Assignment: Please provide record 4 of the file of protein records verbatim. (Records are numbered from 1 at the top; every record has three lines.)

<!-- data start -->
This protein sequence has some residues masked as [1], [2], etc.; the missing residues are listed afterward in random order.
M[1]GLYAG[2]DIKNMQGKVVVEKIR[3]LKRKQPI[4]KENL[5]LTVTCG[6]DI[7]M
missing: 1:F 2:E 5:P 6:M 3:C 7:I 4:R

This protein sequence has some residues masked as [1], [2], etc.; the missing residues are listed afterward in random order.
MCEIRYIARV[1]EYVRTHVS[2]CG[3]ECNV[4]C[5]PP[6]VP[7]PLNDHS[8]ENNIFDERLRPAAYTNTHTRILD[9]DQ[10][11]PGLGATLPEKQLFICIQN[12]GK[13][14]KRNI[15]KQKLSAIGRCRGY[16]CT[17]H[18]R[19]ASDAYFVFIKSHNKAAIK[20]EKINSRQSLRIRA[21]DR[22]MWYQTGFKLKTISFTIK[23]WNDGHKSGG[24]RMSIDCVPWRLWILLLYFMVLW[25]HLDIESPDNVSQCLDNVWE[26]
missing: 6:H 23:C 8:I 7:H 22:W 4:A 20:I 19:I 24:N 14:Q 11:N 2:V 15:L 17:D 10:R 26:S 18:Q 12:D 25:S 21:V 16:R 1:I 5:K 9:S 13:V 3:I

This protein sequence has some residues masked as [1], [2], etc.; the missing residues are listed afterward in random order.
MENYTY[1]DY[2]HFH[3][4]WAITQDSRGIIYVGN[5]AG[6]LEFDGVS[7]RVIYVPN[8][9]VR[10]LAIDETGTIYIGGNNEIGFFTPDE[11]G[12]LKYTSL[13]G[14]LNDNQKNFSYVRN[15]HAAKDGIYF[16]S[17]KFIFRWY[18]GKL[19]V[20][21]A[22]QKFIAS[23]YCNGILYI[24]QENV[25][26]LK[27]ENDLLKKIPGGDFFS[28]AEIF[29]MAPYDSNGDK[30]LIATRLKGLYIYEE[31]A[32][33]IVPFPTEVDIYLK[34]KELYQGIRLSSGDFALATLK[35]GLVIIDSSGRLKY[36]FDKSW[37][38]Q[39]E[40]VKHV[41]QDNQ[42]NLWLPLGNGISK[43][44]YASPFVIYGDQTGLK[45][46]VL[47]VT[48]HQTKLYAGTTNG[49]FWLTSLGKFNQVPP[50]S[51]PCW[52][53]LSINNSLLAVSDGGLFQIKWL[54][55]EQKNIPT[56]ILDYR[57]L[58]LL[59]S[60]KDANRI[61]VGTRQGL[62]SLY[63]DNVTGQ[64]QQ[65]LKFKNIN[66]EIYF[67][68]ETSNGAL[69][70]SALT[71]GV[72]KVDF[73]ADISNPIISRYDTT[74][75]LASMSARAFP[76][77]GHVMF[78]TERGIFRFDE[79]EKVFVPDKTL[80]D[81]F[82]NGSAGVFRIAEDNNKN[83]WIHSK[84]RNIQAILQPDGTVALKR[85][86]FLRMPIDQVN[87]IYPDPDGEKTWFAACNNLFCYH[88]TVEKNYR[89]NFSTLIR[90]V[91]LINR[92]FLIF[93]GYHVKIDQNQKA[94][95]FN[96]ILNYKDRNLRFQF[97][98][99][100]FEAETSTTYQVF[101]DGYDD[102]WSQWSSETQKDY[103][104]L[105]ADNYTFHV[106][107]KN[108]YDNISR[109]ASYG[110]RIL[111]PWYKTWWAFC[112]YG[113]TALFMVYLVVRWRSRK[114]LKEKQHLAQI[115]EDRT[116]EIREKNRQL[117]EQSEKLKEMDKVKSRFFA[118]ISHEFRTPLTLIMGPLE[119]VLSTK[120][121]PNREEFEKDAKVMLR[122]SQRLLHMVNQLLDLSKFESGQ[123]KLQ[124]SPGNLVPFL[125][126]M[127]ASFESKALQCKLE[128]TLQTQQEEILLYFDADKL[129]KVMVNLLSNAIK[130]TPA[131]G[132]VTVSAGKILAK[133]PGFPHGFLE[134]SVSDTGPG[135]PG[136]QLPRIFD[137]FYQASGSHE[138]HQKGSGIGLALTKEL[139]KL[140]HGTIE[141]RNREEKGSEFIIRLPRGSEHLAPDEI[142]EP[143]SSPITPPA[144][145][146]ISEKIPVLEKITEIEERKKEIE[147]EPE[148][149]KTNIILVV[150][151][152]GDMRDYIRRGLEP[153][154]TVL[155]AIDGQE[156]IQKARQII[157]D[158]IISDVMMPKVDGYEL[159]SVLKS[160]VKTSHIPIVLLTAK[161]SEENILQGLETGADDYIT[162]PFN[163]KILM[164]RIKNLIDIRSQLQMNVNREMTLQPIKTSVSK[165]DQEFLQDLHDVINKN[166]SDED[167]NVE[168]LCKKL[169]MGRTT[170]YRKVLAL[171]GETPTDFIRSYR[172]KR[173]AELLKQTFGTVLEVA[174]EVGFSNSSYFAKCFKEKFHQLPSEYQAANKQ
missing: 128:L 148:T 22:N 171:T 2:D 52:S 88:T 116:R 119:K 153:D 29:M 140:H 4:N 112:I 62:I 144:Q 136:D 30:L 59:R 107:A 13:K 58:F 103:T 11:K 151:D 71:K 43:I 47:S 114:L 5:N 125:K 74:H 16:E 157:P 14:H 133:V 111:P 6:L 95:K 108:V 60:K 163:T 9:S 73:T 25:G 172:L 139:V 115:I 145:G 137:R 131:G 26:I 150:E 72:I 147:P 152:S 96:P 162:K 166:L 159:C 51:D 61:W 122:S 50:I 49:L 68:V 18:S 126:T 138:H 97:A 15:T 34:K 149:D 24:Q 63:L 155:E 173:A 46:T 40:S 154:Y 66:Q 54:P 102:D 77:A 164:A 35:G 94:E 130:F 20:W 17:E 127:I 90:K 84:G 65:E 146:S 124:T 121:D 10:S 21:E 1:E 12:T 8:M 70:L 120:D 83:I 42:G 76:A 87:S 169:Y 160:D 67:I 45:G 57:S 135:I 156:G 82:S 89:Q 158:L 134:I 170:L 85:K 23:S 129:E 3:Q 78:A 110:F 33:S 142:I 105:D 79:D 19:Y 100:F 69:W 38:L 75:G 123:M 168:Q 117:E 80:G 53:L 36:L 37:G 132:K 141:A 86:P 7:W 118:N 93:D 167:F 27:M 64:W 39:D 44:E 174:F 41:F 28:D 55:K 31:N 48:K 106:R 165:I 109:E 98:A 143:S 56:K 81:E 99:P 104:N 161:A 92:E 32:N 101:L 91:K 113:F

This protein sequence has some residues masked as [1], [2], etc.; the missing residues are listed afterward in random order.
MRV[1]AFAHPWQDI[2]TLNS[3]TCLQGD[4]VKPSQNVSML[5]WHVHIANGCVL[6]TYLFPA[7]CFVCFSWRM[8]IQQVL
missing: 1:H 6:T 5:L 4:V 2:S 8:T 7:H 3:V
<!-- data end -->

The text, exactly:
This protein sequence has some residues masked as [1], [2], etc.; the missing residues are listed afterward in random order.
MRV[1]AFAHPWQDI[2]TLNS[3]TCLQGD[4]VKPSQNVSML[5]WHVHIANGCVL[6]TYLFPA[7]CFVCFSWRM[8]IQQVL
missing: 1:H 6:T 5:L 4:V 2:S 8:T 7:H 3:V